Contreras Makes MLB Debut

Just when Cincinnati had already put on a stellar performance over the first eight innings of Saturday's game they capped it off with young Carlos Contreras who tossed a scoreless frame to finish the contest in his MLB debut. He took the hill after nary a AAA appearance and brings enough heat to keep him around a while if his command permits.

There were a lot of fireworks from the Reds offense Saturday when they cruised to an 11-1 win over visiting Toronto. For the second game in a row they broke out of the gate with an early lead in the fourth inning. Instead of relinquishing it like they did in the previous game the Reds kept their foot on the throttle and brought home an easy win. There were a couple of homers for the home team off the bats of Devin Mesoraco and Jay Bruce. On the hill Mike Leake gave a great effort, allowing only one run/four hits in eight innings just one day after the Blue Jays worked over the Reds' pen in their huge comeback. With all the excitement in the first eight innings, many might have considered the ninth a bit forgettable in the blowout contest. Carlos Contreras would not be among those with that opinion.

Contreras realized a dream in that ninth inning when he made his MLB debut. He did it in style too, by retiring the side in order and topping it off with a strikeout of Colby Rasmus who in his previous at-bat provided the Jays' only run on a homer that led off the seventh. All in all he couldn't ask for a better greeting to the show, needing only nine pitches to finish the inning, six of which were strikes. It was a tiny sampling, but a good one and certainly merits an appearance number two.

It's been a long trip for Contreras since he debuted professionally at the age of seventeen in 2008 after the Reds signed him to a free agent contract out of the Dominican Republic. Actually after a couple of years his stats did not make him look like a candidate to make it off the island when he was sitting on an ERA over six in 31 DSL appearances. However, make it off he did and he didn't fare any better in Arizona in 2010. Cincinnati must have seen something that belied his stats and moved him up the Billings in 2011 where he finished with a flat five ernie in eighteen games.

Some may have considered the Reds downright stubborn when the proceeded to promote him again to Dayton in 2012 and if that was the case then stubbornness paid dividends. He spent that season as a lockdown closer while splitting the season between the Dragons and high-A Bakersfield. After completion of the season that effort was awarded by a spot on the Cincinnati 40-man roster.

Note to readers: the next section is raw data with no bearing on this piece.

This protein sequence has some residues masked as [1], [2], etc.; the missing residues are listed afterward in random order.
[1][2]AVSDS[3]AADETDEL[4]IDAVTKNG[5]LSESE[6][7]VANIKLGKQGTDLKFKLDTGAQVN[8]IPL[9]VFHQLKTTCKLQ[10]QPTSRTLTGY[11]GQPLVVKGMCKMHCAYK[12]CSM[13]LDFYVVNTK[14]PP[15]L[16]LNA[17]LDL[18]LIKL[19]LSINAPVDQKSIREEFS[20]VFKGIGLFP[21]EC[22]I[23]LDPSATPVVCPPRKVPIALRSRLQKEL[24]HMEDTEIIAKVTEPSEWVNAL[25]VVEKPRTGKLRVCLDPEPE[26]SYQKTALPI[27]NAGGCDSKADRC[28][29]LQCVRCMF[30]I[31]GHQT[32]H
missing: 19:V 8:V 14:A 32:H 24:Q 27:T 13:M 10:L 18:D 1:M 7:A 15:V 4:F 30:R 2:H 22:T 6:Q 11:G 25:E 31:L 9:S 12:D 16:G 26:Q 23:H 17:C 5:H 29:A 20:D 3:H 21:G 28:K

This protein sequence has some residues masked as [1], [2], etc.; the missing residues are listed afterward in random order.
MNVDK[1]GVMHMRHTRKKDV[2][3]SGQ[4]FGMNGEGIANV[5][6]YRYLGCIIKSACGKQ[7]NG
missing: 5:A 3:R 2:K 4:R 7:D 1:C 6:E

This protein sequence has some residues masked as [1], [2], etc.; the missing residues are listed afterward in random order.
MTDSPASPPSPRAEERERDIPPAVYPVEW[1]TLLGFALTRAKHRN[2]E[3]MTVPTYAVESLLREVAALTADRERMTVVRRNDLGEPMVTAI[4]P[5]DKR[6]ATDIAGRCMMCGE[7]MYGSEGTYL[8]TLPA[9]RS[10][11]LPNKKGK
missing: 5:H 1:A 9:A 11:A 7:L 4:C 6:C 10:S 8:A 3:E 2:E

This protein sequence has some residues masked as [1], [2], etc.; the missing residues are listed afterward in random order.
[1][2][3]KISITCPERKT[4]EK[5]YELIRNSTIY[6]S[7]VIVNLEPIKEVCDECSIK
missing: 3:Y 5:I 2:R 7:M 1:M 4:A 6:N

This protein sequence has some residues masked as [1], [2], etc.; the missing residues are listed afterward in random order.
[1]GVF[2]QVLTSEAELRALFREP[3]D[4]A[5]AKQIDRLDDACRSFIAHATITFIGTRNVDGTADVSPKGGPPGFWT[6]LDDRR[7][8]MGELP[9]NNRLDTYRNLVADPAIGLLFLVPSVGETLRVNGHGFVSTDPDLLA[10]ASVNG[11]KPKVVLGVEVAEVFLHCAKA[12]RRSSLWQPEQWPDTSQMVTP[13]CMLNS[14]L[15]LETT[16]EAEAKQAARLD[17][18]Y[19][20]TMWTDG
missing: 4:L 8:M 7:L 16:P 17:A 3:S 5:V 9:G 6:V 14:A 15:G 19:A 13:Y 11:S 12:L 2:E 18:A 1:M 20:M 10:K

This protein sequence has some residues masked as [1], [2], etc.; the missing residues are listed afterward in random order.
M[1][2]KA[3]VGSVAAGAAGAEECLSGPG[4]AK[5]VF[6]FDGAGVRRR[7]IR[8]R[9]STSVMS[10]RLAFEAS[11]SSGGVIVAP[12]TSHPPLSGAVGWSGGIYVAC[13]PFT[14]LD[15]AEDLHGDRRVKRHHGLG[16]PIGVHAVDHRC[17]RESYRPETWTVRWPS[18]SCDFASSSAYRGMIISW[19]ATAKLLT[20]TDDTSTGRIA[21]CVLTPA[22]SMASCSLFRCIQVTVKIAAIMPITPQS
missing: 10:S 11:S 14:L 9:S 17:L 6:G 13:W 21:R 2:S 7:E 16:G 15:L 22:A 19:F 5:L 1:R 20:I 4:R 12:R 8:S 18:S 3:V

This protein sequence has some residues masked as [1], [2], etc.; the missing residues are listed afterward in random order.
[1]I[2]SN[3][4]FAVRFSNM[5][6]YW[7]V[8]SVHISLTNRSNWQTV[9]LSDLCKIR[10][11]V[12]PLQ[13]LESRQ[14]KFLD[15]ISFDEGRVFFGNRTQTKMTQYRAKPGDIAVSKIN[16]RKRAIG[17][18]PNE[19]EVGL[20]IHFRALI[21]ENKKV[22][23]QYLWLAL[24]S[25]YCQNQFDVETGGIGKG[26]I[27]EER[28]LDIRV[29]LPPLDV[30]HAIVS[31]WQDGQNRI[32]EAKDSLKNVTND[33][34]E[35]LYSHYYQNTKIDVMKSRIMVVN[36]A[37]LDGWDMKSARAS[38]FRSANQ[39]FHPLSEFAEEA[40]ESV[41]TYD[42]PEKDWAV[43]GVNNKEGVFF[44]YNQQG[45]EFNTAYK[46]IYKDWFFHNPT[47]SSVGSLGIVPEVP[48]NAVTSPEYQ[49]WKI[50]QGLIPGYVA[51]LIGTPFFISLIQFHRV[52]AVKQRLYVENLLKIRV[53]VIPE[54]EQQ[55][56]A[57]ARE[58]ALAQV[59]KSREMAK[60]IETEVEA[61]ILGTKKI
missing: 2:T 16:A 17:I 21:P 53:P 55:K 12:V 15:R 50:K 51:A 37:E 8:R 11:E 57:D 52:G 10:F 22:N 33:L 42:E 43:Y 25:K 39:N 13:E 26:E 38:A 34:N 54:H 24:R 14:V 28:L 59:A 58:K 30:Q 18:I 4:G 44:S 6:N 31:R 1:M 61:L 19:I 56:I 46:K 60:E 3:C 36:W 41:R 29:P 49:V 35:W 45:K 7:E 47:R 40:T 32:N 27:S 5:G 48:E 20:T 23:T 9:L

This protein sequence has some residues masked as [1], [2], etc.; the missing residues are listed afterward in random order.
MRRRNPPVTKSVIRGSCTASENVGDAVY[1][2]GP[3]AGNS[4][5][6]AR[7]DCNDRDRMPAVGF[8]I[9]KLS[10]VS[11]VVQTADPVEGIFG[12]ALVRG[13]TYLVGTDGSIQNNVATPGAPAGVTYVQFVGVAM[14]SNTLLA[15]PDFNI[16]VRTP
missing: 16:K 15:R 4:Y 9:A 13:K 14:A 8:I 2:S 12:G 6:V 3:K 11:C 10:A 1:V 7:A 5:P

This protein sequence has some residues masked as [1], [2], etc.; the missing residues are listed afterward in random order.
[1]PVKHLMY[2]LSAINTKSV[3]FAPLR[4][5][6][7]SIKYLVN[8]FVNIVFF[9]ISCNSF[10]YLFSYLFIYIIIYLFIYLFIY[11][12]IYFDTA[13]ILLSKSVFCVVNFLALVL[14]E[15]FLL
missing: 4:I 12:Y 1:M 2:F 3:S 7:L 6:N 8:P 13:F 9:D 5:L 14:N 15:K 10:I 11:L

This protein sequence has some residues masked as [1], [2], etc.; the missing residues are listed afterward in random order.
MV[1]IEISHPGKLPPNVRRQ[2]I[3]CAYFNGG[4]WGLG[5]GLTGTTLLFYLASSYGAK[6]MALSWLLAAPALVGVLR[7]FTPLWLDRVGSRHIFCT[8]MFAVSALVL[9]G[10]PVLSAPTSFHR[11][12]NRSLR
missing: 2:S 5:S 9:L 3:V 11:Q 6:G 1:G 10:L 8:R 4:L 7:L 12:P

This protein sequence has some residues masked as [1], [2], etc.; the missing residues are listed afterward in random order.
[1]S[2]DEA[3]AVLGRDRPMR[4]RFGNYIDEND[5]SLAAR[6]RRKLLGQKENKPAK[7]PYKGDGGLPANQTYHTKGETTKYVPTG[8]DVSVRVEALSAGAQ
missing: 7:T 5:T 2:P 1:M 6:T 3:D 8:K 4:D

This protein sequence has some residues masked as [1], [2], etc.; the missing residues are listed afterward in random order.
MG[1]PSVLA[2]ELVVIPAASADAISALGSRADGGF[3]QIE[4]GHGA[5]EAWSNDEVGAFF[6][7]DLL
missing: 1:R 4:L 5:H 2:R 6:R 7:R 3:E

So he's looking like a top relieving prospect in the system? Not so fast, his initial success was enough to prompt his employer to send him back to the Bakersfield to go into the Blaze rotation the next seaon, a spot he'd not been since 2009 in the Dominican League. He started in the Cali League last year but he didn't finish there but instead moved up again after a promotion to Pensacola.

Though he kept a sub-three ERA against Southern League hitters, it was over less than half a season so he went back to work there to begin this season. This time around he kept his ERA around 2.70 while pitching both in the rotation and out of the bullpen. That must have been enough for the Reds because he was jumped over AAA Louisville before making his debut this weekend.

No doubt one thing that kept interest on him during the early struggles was his velocity that occasionally lit up the radar gun in the high-90's. He lost a couple of ticks with the extra work load in the rotation, but there's reason to believe that could come back while he works as a reliever. Actually his build (5'11"/205#) may keep him there. If he does ever move back into the rotation it won't occur until he drops his walk rate which has never been below mid-three per nine innings in any of his minor league seasons. Actually he'd been very generous with the free passes this year, issuing a whopping five per nine, but striking out over twelve per nine wipes out some of that. He's not going to duplicate that against MLB batters nor will he hold them to a batting average below .200 like he did his AA competition.

Right now Contreras is 23 years old and working in a MLB bullpen. How long he stays there remains to be seen, but given some of the struggles and injury history of the Cincinnati relief corps this year it goes to figure that he can remain with that bunch as long as he's successful. Reds manager Bryan Price has put the ball in the hands of fourteen different relievers coming out of the pen already this season and there's still 88 games left to play.

Given enough opportunity opposing hitters will eventually touch him up for some runs, just like AA hitters did seven times this year. It's likely too that his velocity might draw more attention in a bullpen that did not have Aroldis Chapman's triple digit heat. In the meantime things are going to be very exciting for the young Contreras while he's up with parent team, regardless what the score may be.

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